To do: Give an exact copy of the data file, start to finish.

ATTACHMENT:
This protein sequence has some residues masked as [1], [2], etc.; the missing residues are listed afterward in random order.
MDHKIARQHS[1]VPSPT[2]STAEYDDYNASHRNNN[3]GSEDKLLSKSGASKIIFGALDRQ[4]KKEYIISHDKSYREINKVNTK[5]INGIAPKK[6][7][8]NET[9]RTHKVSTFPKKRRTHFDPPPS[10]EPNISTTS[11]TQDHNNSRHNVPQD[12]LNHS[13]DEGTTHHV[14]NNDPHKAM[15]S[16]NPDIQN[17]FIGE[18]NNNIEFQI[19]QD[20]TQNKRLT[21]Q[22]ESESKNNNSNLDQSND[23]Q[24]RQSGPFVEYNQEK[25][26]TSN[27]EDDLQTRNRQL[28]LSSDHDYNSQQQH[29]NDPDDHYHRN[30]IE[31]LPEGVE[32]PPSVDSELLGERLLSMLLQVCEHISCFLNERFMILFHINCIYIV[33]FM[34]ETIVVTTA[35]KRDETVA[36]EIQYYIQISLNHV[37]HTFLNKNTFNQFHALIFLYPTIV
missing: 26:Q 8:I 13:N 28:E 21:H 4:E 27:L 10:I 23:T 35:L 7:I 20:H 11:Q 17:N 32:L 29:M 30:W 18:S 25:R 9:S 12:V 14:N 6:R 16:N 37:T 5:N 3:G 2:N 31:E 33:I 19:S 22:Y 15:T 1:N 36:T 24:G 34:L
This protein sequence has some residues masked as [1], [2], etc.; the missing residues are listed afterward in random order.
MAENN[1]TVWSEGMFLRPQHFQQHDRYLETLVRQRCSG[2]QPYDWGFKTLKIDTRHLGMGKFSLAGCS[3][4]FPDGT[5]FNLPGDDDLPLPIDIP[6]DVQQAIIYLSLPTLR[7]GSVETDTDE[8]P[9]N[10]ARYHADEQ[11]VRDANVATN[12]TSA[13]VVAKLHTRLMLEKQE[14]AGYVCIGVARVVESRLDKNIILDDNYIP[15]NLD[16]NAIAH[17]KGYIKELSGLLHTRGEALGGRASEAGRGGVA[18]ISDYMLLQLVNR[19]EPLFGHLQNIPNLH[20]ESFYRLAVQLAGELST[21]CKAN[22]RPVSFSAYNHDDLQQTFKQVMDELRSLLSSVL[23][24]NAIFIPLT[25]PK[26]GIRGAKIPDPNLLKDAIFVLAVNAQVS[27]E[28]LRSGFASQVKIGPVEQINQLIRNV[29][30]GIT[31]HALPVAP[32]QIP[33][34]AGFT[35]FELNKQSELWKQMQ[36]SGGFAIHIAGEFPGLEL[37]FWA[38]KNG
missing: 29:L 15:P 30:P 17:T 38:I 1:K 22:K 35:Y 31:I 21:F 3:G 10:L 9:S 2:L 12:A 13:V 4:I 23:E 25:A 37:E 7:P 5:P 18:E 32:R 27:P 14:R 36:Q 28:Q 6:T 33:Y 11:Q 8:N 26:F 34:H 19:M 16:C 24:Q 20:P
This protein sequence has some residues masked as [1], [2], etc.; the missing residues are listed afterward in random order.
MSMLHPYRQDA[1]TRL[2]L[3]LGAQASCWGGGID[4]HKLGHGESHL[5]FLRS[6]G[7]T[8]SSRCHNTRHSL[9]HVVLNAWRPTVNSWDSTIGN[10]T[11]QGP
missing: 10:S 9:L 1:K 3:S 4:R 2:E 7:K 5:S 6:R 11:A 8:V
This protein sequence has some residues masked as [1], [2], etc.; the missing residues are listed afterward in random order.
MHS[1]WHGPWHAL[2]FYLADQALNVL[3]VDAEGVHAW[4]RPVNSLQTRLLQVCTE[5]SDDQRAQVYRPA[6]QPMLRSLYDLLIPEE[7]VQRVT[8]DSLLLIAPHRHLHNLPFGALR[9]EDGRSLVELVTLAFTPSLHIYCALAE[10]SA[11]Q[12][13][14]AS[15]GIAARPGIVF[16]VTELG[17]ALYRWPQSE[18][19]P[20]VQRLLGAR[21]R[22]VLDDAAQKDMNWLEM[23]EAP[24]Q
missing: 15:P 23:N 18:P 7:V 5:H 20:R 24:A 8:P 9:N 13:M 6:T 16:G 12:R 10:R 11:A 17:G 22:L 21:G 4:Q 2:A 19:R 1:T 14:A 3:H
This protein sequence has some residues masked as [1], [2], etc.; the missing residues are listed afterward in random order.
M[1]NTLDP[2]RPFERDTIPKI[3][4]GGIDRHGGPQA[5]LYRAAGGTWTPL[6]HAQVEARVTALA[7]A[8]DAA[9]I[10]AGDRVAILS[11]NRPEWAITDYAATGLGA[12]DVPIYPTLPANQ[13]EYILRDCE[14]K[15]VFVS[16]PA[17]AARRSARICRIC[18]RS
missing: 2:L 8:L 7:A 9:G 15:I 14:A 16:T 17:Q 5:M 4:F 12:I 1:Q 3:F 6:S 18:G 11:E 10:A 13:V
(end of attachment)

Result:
This protein sequence has some residues masked as [1], [2], etc.; the missing residues are listed afterward in random order.
MDHKIARQHS[1]VPSPT[2]STAEYDDYNASHRNNN[3]GSEDKLLSKSGASKIIFGALDRQ[4]KKEYIISHDKSYREINKVNTK[5]INGIAPKK[6][7][8]NET[9]RTHKVSTFPKKRRTHFDPPPS[10]EPNISTTS[11]TQDHNNSRHNVPQD[12]LNHS[13]DEGTTHHV[14]NNDPHKAM[15]S[16]NPDIQN[17]FIGE[18]NNNIEFQI[19]QD[20]TQNKRLT[21]Q[22]ESESKNNNSNLDQSND[23]Q[24]RQSGPFVEYNQEK[25][26]TSN[27]EDDLQTRNRQL[28]LSSDHDYNSQQQH[29]NDPDDHYHRN[30]IE[31]LPEGVE[32]PPSVDSELLGERLLSMLLQVCEHISCFLNERFMILFHINCIYIV[33]FM[34]ETIVVTTA[35]KRDETVA[36]EIQYYIQISLNHV[37]HTFLNKNTFNQFHALIFLYPTIV
missing: 26:Q 8:I 13:N 28:E 21:H 4:E 27:L 10:I 23:T 35:L 7:I 20:H 11:Q 17:N 32:L 29:M 30:W 18:S 25:R 9:S 12:V 14:N 6:R 16:N 37:T 5:N 3:G 2:N 31:E 33:I 19:S 22:Y 15:T 1:N 36:T 24:G 34:L
This protein sequence has some residues masked as [1], [2], etc.; the missing residues are listed afterward in random order.
MAENN[1]TVWSEGMFLRPQHFQQHDRYLETLVRQRCSG[2]QPYDWGFKTLKIDTRHLGMGKFSLAGCS[3][4]FPDGT[5]FNLPGDDDLPLPIDIP[6]DVQQAIIYLSLPTLR[7]GSVETDTDE[8]P[9]N[10]ARYHADEQ[11]VRDANVATN[12]TSA[13]VVAKLHTRLMLEKQE[14]AGYVCIGVARVVESRLDKNIILDDNYIP[15]NLD[16]NAIAH[17]KGYIKELSGLLHTRGEALGGRASEAGRGGVA[18]ISDYMLLQLVNR[19]EPLFGHLQNIPNLH[20]ESFYRLAVQLAGELST[21]CKAN[22]RPVSFSAYNHDDLQQTFKQVMDELRSLLSSVL[23][24]NAIFIPLT[25]PK[26]GIRGAKIPDPNLLKDAIFVLAVNAQVS[27]E[28]LRSGFASQVKIGPVEQINQLIRNV[29][30]GIT[31]HALPVAP[32]QIP[33][34]AGFT[35]FELNKQSELWKQMQ[36]SGGFAIHIAGEFPGLEL[37]FWA[38]KNG
missing: 29:L 15:P 30:P 17:T 38:I 1:K 22:K 35:Y 31:I 21:F 3:G 10:L 9:S 2:L 12:A 13:V 4:I 23:E 25:A 37:E 7:P 5:P 18:E 32:R 27:P 14:R 36:Q 28:Q 6:T 33:Y 11:Q 8:N 26:F 34:H 19:M 16:C 24:Q 20:P
This protein sequence has some residues masked as [1], [2], etc.; the missing residues are listed afterward in random order.
MSMLHPYRQDA[1]TRL[2]L[3]LGAQASCWGGGID[4]HKLGHGESHL[5]FLRS[6]G[7]T[8]SSRCHNTRHSL[9]HVVLNAWRPTVNSWDSTIGN[10]T[11]QGP
missing: 10:S 9:L 1:K 3:S 4:R 2:E 7:K 5:S 6:R 11:A 8:V
This protein sequence has some residues masked as [1], [2], etc.; the missing residues are listed afterward in random order.
MHS[1]WHGPWHAL[2]FYLADQALNVL[3]VDAEGVHAW[4]RPVNSLQTRLLQVCTE[5]SDDQRAQVYRPA[6]QPMLRSLYDLLIPEE[7]VQRVT[8]DSLLLIAPHRHLHNLPFGALR[9]EDGRSLVELVTLAFTPSLHIYCALAE[10]SA[11]Q[12][13][14]AS[15]GIAARPGIVF[16]VTELG[17]ALYRWPQSE[18][19]P[20]VQRLLGAR[21]R[22]VLDDAAQKDMNWLEM[23]EAP[24]Q
missing: 15:P 23:N 18:P 7:V 5:H 20:R 24:A 8:P 9:N 13:M 6:T 16:G 12:R 10:R 11:A 17:G 22:L 21:G 4:Q 2:A 19:R 1:T 14:A 3:H
This protein sequence has some residues masked as [1], [2], etc.; the missing residues are listed afterward in random order.
M[1]NTLDP[2]RPFERDTIPKI[3][4]GGIDRHGGPQA[5]LYRAAGGTWTPL[6]HAQVEARVTALA[7]A[8]DAA[9]I[10]AGDRVAILS[11]NRPEWAITDYAATGLGA[12]DVPIYPTLPANQ[13]EYILRDCE[14]K[15]VFVS[16]PA[17]AARRSARICRIC[18]RS
missing: 2:L 8:L 7:A 9:G 15:I 14:A 16:T 17:Q 5:M 4:F 12:I 1:Q 3:F 6:S 18:G 11:E 10:A 13:V